Sever virtualization technology is more powerful and sophisticated than ever. In 2011, VMware and Citrix Systems released new hypervisors with a slew of changes. Not to be outdone, Red Hat and Microsoft are also on the cusp of launching revamped server virtualization platforms.
It’s definitely an exciting time to be a virtualization administrator – especially if your organization is in the market for a new hypervisor. The latest server virtualization technology allows IT departments to virtualize more resource-intensive applications, provision virtual hosts more quickly and fail over entire data centers in ways that weren’t possible before.
With that in mind, we asked our Server Virtualization Advisory Board the following question: Which new server virtualization technology are you most thankful for?
Shannon Snowden, New Age Technologies
I am very happy to see the new disaster recovery capabilities from VMware and third-party vendors, such as Zerto -- most notably, site-to-site data replication at the hypervisor level. Until recently, a disaster-recovery deployment depended upon array-based replication, which requires significant capital expenditures in storage.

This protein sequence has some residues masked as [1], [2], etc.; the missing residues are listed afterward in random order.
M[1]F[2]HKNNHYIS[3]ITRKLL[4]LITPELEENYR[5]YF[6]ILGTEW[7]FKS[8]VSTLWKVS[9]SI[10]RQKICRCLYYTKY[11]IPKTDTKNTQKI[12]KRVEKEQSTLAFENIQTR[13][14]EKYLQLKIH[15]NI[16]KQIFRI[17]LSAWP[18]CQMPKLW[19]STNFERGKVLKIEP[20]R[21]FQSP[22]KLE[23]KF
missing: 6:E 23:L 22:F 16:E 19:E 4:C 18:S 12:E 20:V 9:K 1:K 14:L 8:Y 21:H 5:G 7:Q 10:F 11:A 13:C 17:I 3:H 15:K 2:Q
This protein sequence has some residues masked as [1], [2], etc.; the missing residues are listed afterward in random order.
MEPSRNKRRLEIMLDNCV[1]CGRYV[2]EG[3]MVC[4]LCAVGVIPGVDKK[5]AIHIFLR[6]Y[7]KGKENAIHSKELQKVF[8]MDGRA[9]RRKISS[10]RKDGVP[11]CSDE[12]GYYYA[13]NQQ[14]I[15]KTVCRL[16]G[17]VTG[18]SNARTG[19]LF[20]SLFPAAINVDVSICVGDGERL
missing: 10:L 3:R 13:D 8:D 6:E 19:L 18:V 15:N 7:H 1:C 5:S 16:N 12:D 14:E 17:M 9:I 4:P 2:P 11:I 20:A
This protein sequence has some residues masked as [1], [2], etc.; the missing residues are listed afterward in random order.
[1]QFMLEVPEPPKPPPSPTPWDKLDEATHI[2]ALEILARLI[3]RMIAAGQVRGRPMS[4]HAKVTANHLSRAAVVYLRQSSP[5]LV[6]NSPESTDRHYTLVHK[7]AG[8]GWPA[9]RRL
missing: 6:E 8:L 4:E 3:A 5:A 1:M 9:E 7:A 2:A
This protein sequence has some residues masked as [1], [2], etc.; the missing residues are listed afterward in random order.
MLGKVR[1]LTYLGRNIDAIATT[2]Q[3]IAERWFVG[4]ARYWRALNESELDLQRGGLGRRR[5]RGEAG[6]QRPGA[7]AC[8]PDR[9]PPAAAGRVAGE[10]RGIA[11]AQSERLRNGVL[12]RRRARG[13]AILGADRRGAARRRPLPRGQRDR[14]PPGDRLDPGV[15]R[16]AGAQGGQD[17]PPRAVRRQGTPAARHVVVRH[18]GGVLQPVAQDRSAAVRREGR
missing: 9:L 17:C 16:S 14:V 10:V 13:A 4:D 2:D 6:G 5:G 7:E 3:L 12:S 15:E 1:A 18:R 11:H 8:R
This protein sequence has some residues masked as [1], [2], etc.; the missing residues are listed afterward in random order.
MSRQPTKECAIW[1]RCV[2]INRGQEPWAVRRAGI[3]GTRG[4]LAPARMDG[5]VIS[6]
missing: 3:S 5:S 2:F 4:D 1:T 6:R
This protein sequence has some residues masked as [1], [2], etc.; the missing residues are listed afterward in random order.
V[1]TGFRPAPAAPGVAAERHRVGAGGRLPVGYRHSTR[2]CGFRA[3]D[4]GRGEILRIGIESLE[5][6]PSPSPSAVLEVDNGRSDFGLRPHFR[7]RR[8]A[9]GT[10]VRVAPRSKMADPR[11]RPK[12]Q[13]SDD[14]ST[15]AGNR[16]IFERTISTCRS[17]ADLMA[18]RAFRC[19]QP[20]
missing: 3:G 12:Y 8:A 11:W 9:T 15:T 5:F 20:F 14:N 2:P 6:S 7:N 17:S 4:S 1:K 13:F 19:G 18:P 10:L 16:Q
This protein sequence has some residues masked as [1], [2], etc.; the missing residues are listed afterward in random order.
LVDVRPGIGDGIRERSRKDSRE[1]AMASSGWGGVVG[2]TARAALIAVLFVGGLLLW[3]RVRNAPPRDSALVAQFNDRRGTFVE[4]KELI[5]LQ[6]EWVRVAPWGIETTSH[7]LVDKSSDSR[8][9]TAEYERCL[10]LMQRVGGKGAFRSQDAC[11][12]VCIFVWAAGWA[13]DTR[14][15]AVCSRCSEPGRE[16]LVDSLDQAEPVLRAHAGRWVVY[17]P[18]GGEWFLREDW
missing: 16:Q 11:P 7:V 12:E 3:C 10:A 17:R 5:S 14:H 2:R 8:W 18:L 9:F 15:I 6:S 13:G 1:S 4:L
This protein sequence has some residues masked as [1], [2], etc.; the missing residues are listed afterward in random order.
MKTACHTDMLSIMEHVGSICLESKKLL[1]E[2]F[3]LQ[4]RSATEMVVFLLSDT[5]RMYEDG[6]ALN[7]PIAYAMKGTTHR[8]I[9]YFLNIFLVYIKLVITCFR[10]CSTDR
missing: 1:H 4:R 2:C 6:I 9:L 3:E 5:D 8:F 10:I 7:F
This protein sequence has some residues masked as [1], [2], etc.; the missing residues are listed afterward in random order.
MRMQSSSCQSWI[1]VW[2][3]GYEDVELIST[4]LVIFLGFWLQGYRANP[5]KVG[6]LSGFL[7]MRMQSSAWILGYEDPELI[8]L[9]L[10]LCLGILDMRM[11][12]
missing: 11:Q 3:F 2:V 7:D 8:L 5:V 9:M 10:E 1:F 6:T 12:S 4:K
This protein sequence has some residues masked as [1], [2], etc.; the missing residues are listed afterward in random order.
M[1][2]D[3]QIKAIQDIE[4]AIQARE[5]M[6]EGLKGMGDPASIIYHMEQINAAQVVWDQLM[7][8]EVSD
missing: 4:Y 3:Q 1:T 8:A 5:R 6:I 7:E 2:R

Not having expensive storage at both the primary and recovery sites introduces significant flexibility. You just need a hypervisor host at each site. There aren’t any shared-storage requirements, and it can even work with local storage. Additionally, these products have an integrated run book and custom configuration utilities that ease failover and failback.
Ultimately, these features allow small and medium-sized businesses to realistically afford virtualization disaster recovery.
Rob McShinsky, Dartmouth Hitchcock Medical Center
I am thankful for a Hyper-V 3.0 feature, but it’s not the flashier, increased number of virtual CPUs, the mammoth amounts of virtual machine (VM) memory, the concurrent Live Migration capabilities, or even the new VM replication feature.
Building on last year, I am thankful for the updated snapshot feature. The ability to roll back to a previous point in time after a botched application upgrade has always been a welcomed feature. But it came with a caveat: After you deleted a snapshot, you needed to shut down the VM to merge the AVHD file changes into the parent Virtual Hard Disk.
This requirement caused unwanted downtime for the application. Hyper-V 3.0 snapshots still provide the same valuable rollback method as before. But now the merging process happens live, without the necessary downtime. Thus, it eases the direct administrator interaction during application upgrades.
Dave Sobel, Evolve Technologies
New versions of hypervisors are like holiday presents: They give you new, shiny options to play with.
Microsoft is adding new features, including the ability to perform multiple live migrations over a LAN cable (or Wi-Fi, even!) without shared-storage. Hyper-V 3.0 will also feature Live Storage Migration, which is an upgraded version of Quick Storage Migration.
This flexibility is the perfect present under the tree, giving administrators everything they need to keep their systems running uninterrupted.
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